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Three NLFT ultras surrender before Tripura Police, say leaders spending lavish lives in Bangladesh, Myanmar

The three, who were recently assigned to collect money from the bordering villages of Tripura, said they wanted to return to the mainstream as they were fed up with the “ill behaviour” of their leaders.

Written by Debraj Deb | Agartala |
Updated: May 14, 2021 6:22:07 pm
The three had joined NLFT in 2018 and had undergone training in Myanmar and Bangladesh.

Three members of underground organisation National Liberation Front of Tripura (NLFT) laid down their arms before the state police late on Thursday, officials said.

A statement issued by Assistant Inspector General of Tripura Police, Subrata Chakraborty, informed that the three —identified as Rupadhan Debbarma, Amush Tripura and Dilip Debbarma — are members of NLFT’s Biswamohan Debbarma faction, the only major insurgent outfit of Tripura that is still active.

They also gave up a pistol and five rounds of ammunition, along with some extortion notices.

Following preliminary investigation, it was found that the insurgents joined NLFT in 2018 and had undergone training in Myanmar and Bangladesh.

The trio was recently assigned to collect money from the bordering villages of Tripura. They claimed that they sought to return to mainstream life as they were fed up with the “ill behaviour” of their leaders who allegedly spend lavish lives in Bangladesh and Myanmar.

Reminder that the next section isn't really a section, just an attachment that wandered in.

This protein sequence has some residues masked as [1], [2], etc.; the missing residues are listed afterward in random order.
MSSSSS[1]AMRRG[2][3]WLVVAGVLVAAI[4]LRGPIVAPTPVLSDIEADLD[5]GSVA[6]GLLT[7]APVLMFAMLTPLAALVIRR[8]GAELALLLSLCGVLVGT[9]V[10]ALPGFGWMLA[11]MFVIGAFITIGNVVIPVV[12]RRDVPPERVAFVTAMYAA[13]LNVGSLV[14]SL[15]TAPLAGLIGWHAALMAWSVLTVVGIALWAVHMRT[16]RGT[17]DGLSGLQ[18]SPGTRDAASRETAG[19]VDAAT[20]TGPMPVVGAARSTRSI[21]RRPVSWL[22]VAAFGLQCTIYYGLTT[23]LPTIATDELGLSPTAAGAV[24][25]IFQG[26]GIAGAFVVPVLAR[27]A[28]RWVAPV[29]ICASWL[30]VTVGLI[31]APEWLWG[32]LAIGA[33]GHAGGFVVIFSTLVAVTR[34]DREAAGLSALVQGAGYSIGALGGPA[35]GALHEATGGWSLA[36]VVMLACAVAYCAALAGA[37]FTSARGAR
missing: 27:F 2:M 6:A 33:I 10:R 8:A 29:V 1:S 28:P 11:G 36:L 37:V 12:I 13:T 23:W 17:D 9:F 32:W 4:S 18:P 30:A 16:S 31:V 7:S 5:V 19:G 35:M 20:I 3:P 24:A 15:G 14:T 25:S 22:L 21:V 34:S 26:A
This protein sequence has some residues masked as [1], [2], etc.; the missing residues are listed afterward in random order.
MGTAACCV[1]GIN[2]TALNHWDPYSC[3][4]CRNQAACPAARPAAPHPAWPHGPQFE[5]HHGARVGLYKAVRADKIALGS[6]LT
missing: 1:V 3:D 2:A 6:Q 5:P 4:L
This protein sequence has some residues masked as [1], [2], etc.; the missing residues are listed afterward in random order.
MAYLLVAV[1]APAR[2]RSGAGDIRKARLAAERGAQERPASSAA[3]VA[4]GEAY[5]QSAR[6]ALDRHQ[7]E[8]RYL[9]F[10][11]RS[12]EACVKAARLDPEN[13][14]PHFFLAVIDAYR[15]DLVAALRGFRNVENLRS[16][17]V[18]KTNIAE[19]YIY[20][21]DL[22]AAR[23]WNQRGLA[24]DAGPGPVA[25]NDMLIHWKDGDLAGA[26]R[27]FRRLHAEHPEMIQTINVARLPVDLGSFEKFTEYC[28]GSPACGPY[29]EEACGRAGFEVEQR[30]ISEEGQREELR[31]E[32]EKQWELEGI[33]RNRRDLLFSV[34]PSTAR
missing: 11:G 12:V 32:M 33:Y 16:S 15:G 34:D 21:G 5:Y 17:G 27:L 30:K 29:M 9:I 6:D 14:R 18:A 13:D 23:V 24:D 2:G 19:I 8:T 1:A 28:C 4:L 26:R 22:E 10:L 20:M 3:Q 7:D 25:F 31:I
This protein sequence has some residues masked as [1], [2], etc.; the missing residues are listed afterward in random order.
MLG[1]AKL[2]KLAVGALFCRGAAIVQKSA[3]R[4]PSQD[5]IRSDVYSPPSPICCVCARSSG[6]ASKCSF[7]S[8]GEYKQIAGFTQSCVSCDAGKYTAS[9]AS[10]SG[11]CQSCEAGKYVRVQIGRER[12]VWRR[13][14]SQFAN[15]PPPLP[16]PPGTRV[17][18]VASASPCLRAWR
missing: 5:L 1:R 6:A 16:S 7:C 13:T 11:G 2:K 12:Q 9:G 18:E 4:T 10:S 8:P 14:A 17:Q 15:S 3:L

Tripura shares an 856-km-long international border with neighbouring Bangladesh, of which around 67 km area is unfenced.

On April 16, two members of the outlawed organisation had surrendered before Tripura Police. The process of ultras surrendering before cops has gained momentum since the return of four top NLFT commanders —self-styled assistant foreign secretary Rathan Kalai alias Reuben, self-styled assistant organizing secretary Joy Sadhan Jamatia alias Jara, self-styled assistant publicity and information secretary Madhu Ranjan Noatia alias Yafung, and self-styled Deputy Chief of Army Staff Kukila Tripura alias Yarung — in December last year.

According to reports, the outfit’s strength has gone down substantially and it is also reeling under financial crisis, the official said.

NLFT was banned under the Unlawful Activities (Prevention) Act in 1997 and has been involved in violence, operating from their camps across the international border.

NLFT was responsible for 317 insurgency incidents in which 28 security forces and 62 civilians lost their lives between 2005 and 2015.

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